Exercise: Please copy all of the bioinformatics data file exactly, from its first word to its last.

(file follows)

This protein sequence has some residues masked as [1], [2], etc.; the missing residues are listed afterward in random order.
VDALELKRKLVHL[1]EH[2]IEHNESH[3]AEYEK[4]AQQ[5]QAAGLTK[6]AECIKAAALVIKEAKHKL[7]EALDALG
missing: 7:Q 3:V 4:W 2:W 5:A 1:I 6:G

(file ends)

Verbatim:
This protein sequence has some residues masked as [1], [2], etc.; the missing residues are listed afterward in random order.
VDALELKRKLVHL[1]EH[2]IEHNESH[3]AEYEK[4]AQQ[5]QAAGLTK[6]AECIKAAALVIKEAKHKL[7]EALDALG
missing: 7:Q 3:V 4:W 2:W 5:A 1:I 6:G